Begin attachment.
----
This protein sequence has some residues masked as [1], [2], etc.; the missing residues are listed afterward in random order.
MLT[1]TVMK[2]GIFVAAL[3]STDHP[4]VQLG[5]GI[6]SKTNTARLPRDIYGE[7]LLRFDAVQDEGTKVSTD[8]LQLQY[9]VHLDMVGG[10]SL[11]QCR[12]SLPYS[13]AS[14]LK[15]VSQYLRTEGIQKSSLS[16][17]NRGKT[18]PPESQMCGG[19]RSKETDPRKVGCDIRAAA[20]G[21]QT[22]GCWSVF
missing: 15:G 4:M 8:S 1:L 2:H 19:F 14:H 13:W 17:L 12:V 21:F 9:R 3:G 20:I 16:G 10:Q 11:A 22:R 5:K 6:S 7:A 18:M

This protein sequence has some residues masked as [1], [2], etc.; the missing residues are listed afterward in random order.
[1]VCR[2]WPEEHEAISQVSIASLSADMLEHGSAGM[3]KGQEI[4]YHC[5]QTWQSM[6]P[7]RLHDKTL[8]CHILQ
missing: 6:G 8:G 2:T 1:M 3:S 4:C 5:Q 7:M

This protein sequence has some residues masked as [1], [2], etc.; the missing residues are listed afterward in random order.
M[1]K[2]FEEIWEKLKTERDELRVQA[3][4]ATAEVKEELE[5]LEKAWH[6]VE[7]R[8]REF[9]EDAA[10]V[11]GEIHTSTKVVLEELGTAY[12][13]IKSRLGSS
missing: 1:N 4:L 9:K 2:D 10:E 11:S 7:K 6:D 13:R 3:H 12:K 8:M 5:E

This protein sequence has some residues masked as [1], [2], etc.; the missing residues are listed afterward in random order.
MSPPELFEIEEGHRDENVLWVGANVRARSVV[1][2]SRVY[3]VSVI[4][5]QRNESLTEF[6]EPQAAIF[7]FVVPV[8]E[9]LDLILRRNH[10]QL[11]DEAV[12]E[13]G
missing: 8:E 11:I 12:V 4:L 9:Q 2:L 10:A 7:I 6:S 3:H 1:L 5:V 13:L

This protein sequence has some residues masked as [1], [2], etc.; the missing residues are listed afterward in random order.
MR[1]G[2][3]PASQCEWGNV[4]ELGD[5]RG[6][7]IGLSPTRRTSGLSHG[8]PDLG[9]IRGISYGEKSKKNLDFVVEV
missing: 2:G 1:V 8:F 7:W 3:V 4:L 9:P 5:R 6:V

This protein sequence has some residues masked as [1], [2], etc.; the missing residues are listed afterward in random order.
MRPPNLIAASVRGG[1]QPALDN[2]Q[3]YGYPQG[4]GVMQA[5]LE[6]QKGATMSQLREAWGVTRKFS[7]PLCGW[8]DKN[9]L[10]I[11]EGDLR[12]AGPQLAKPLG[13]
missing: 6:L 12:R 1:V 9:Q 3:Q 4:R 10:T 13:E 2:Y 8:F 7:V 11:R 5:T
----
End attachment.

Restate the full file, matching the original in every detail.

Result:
This protein sequence has some residues masked as [1], [2], etc.; the missing residues are listed afterward in random order.
MLT[1]TVMK[2]GIFVAAL[3]STDHP[4]VQLG[5]GI[6]SKTNTARLPRDIYGE[7]LLRFDAVQDEGTKVSTD[8]LQLQY[9]VHLDMVGG[10]SL[11]QCR[12]SLPYS[13]AS[14]LK[15]VSQYLRTEGIQKSSLS[16][17]NRGKT[18]PPESQMCGG[19]RSKETDPRKVGCDIRAAA[20]G[21]QT[22]GCWSVF
missing: 15:G 4:M 8:S 1:L 2:H 19:F 14:H 13:W 17:L 12:V 21:F 9:R 3:G 20:I 16:G 10:Q 11:A 22:R 5:K 6:S 7:A 18:M

This protein sequence has some residues masked as [1], [2], etc.; the missing residues are listed afterward in random order.
[1]VCR[2]WPEEHEAISQVSIASLSADMLEHGSAGM[3]KGQEI[4]YHC[5]QTWQSM[6]P[7]RLHDKTL[8]CHILQ
missing: 6:G 8:G 2:T 1:M 3:S 4:C 5:Q 7:M

This protein sequence has some residues masked as [1], [2], etc.; the missing residues are listed afterward in random order.
M[1]K[2]FEEIWEKLKTERDELRVQA[3][4]ATAEVKEELE[5]LEKAWH[6]VE[7]R[8]REF[9]EDAA[10]V[11]GEIHTSTKVVLEELGTAY[12][13]IKSRLGSS
missing: 1:N 4:L 9:K 2:D 10:E 11:S 7:K 6:D 13:R 3:H 12:K 8:M 5:E

This protein sequence has some residues masked as [1], [2], etc.; the missing residues are listed afterward in random order.
MSPPELFEIEEGHRDENVLWVGANVRARSVV[1][2]SRVY[3]VSVI[4][5]QRNESLTEF[6]EPQAAIF[7]FVVPV[8]E[9]LDLILRRNH[10]QL[11]DEAV[12]E[13]G
missing: 8:E 11:I 12:V 4:L 9:Q 2:L 10:A 7:I 6:S 3:H 1:L 5:V 13:L

This protein sequence has some residues masked as [1], [2], etc.; the missing residues are listed afterward in random order.
MR[1]G[2][3]PASQCEWGNV[4]ELGD[5]RG[6][7]IGLSPTRRTSGLSHG[8]PDLG[9]IRGISYGEKSKKNLDFVVEV
missing: 2:G 1:V 8:F 7:W 3:V 4:L 9:P 5:R 6:V

This protein sequence has some residues masked as [1], [2], etc.; the missing residues are listed afterward in random order.
MRPPNLIAASVRGG[1]QPALDN[2]Q[3]YGYPQG[4]GVMQA[5]LE[6]QKGATMSQLREAWGVTRKFS[7]PLCGW[8]DKN[9]L[10]I[11]EGDLR[12]AGPQLAKPLG[13]
missing: 6:L 12:R 1:V 9:Q 3:Q 4:R 10:T 13:E 2:Y 8:F 7:V 11:R 5:T